I stand on my little porch and watch the birds discover the sunflower seeds in the picnic-table-shaped feeder hanging next to my angel mobile. I try to recall why my mother couldn’t buy bird seed with thistle all those decades ago. Something about a trade block with Ethiopia. She stockpiled to feed the wild birds in our yard before the stores ran out. My mother would have rolled her eyes if she could see my feeder but I couldn’t find anything more refined at Lowe’s.
They had dye-free hummingbird food though. I tried making my own from sugar water last year. I bought normal C&H sugar just for that purpose, a small bag of it. But the jar sat in my refrigerator and grew a weird sort of mold so I had to throw it away. I fill the plastic diskette and the taller one, made of glass, with this store-bought fancy stuff. A tiny wing flutters near my ear as I lean forward to re-hang the feeders.
The sky rises over me in an achingly clear blue so pale that I get a little breathless staring at it. I lower myself into the rocking chair and study the new growth on my Japanese maple. The one in our yard in Kansas City never quite recovered from being the subject of a Renaissance Festival wooden sword fight twenty years ago in the surreal days of black-out and free-play following an ice storm. My son and his friends crunched across the brittle snow, hats falling and coats flapping open. The sweep of my little tree’s frozen branches splintered as one of the boys lunged, demanding its surrender.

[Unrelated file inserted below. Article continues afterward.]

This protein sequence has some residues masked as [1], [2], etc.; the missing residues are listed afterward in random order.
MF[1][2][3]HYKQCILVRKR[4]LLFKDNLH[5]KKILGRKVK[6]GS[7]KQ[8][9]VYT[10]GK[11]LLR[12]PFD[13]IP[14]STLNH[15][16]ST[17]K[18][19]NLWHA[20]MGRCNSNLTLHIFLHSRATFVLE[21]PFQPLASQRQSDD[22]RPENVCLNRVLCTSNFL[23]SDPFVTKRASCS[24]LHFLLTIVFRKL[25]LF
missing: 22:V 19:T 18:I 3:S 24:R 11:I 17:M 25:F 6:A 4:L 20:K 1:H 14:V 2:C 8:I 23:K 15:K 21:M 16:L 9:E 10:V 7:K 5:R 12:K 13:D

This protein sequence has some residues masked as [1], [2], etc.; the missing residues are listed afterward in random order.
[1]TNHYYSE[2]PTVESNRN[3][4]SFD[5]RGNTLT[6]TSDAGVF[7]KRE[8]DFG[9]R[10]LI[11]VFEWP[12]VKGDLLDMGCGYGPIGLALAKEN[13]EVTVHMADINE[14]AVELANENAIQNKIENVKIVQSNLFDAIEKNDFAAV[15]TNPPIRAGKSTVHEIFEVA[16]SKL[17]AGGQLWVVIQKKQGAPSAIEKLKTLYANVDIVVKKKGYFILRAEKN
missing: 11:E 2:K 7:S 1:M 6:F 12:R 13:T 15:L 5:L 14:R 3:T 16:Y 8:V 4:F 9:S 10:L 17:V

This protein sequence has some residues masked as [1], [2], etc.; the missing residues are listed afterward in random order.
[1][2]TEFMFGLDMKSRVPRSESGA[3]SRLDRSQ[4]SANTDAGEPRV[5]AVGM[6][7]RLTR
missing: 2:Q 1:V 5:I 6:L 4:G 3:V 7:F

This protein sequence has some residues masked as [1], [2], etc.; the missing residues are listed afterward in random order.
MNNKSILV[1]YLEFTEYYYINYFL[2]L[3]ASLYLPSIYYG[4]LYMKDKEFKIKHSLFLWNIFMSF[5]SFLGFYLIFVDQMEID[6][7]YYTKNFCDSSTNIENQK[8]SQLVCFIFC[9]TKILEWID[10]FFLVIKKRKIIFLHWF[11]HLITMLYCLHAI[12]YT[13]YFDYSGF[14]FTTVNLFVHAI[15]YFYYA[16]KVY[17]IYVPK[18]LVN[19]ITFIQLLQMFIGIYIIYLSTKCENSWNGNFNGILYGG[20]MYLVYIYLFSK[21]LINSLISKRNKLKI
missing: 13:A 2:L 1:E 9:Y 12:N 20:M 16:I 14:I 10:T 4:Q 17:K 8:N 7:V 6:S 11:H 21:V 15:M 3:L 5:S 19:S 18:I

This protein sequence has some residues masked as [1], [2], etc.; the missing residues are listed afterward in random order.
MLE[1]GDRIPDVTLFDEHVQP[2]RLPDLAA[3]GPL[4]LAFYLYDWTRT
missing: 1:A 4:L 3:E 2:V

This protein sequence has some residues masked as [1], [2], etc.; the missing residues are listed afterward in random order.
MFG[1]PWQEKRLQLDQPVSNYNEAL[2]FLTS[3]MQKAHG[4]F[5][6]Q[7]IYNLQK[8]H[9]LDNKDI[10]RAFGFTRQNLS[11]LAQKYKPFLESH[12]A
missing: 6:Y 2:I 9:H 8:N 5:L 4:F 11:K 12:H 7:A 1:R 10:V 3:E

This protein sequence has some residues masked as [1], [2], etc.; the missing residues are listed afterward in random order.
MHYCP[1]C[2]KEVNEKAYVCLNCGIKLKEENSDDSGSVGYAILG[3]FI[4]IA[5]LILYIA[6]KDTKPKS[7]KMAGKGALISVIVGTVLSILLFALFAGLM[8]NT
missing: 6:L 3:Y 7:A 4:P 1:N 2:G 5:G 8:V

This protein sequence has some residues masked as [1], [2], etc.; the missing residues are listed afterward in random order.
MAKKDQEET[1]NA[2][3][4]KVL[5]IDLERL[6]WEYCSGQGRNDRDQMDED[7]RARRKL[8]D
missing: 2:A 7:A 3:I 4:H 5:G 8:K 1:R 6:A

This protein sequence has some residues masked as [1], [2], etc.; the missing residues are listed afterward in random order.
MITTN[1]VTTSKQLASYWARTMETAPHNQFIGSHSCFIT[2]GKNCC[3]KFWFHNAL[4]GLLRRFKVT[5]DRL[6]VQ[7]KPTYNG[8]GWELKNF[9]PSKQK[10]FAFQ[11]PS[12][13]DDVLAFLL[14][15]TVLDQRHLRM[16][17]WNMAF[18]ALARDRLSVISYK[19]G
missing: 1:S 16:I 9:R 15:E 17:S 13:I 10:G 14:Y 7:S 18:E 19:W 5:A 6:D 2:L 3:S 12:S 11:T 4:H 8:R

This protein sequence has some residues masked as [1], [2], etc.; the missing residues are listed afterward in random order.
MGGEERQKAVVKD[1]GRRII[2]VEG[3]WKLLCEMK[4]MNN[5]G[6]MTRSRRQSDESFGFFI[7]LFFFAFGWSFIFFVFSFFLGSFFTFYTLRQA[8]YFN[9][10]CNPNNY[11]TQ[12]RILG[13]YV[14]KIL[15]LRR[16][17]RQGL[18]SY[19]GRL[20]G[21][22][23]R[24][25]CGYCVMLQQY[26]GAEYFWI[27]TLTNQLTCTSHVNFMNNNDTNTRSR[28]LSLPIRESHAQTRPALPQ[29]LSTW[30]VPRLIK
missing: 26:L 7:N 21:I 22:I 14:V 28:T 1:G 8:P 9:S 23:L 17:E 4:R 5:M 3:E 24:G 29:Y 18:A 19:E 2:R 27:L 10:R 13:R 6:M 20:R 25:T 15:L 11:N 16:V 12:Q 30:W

We don’t have such cold weather here in Northern California, and I have no little boys with too much energy scampering around the yard. In fact the only sound which disturbs my Saturday peace is the cascading run of the metal windchime hanging from a shepherd’s hook behind where I sit. I close my eyes and listen for robins, for finches, for loons. Instead I hear the slow steady hum of a leaf blower on the far side of the meadow.
I did little more than buy groceries today. I did make a run to my post office box, and I dropped off my old wooden desk chair to have its seat replaced. The upholsterer lives in Isleton, in an old FEMA hut at the back of a gravel lot on a turn-out road behind the Catholic church and across from the pallet place. We stood talking, about nothing much, about fabric, and uses for good pallets, and writing. Then I made a U-turn back onto the state highway towards home, stopping only for bread and eggs, before turning east, towards the Delta Loop.
I got distracted by the long expanse of new foliage alongside the levee road and had to swerve to avoid crashing. My heart raced. I sat for a good ten minutes before I trusted myself to drive. But by the time I turned into the park, calm had slowed my pulse. I found myself grinning. After all, can one really say that one has lived, until one has had to brake for a low-flying heron coming inland from its perch on the banks of the San Joaquin?
It’s the second day of the one-hundredth month of My Year Without Complaining. Life continues.